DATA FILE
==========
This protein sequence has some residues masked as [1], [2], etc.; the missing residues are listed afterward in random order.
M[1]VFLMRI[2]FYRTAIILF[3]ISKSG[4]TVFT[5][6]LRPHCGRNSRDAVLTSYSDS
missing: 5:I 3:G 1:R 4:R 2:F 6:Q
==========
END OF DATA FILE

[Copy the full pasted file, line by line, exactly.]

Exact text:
This protein sequence has some residues masked as [1], [2], etc.; the missing residues are listed afterward in random order.
M[1]VFLMRI[2]FYRTAIILF[3]ISKSG[4]TVFT[5][6]LRPHCGRNSRDAVLTSYSDS
missing: 5:I 3:G 1:R 4:R 2:F 6:Q